Head Lice Facts
Head lice are fairly common, especially in children. It is an insect called âlouseâ (lice being its plural), which is commonly found in hair and lives close to the scalp to feed on blood. It is common among children. According to an estimate by the CDC, up to 12 million children are infested in the US, each year.
Head lice FAQ: Answers to some commonly asked questions about head lice.
Quit nits: An excellent and comprehensive resource on head lice.
Learn about head lice: Detailed information and links about head lice.
Know Head lice: Comprehensive and authoritative information about head lice.
Head Lice Life Cycle
There are three phases of head lice life-cycle. It starts as an egg then turns into nymph and finally reaches the adult stage.
The egg: The eggs of a louse are called nits. These are oval shaped and extremely small. The eggs are laid close to the scalp attached to strands of hair. The eggs hatch in eight to nine days.
The nymph: This is the second stage of louseâs life-cycle. In this stage it becomes as mature as an adult but significantly smaller in size. After reaching the nymph stage, it normally takes around 10 days to reach adulthood.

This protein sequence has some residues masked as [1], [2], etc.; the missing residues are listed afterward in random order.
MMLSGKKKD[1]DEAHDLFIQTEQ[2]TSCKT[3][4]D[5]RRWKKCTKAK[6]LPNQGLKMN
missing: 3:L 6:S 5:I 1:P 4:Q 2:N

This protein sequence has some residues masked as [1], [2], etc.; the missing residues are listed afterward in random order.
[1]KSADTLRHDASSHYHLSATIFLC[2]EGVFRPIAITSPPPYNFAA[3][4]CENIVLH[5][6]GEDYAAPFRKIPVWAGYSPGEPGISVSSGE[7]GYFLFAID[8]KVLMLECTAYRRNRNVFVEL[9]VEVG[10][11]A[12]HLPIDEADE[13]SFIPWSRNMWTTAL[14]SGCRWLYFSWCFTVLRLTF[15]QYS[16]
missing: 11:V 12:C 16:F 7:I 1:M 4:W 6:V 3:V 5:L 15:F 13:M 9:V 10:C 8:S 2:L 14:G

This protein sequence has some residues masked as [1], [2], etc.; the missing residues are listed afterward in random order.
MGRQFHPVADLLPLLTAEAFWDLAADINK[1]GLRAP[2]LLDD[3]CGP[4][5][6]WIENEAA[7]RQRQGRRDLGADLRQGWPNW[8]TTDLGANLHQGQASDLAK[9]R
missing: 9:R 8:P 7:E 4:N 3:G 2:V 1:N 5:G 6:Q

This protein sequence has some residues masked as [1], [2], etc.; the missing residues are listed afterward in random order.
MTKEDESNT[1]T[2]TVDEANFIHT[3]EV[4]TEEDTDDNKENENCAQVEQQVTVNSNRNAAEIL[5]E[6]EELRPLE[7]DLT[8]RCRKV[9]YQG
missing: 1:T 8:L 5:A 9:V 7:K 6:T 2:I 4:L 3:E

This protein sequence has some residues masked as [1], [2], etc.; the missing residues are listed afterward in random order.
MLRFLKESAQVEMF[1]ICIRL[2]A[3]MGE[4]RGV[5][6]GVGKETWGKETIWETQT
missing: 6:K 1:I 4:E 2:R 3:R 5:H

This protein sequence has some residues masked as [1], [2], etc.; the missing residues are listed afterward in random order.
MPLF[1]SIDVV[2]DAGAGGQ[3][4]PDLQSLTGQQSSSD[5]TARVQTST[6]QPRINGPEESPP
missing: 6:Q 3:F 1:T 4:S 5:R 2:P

Adult stage: It takes approximately 15-16 days for a louse to become an adult once it is hatched. It is the size of a sesame seed and has a life span of 30 days. During this time it feeds on the blood form the scalp.
Managing head lice safely: Very useful information on management of head lice.
Head Lice: Children focused information on head lice.
Head lice Q&A: A paediatrician offers some advice and answers your questions about the prevention and treatment of head lice.
Head lice recommendations: Detailed information about all aspects of head lice management.
How Do Head Lice Move Around?
Head lice crawl from one strand of hair to another so, close contact with a person who has lice raises the possibility of contracting lice. Sharing articles of personal use such as combs, brushes, and hats is another way to get infested. It is observed that kids are the most common target of lice. This is because kids are in close contact with each other and they freely share articles of personal use.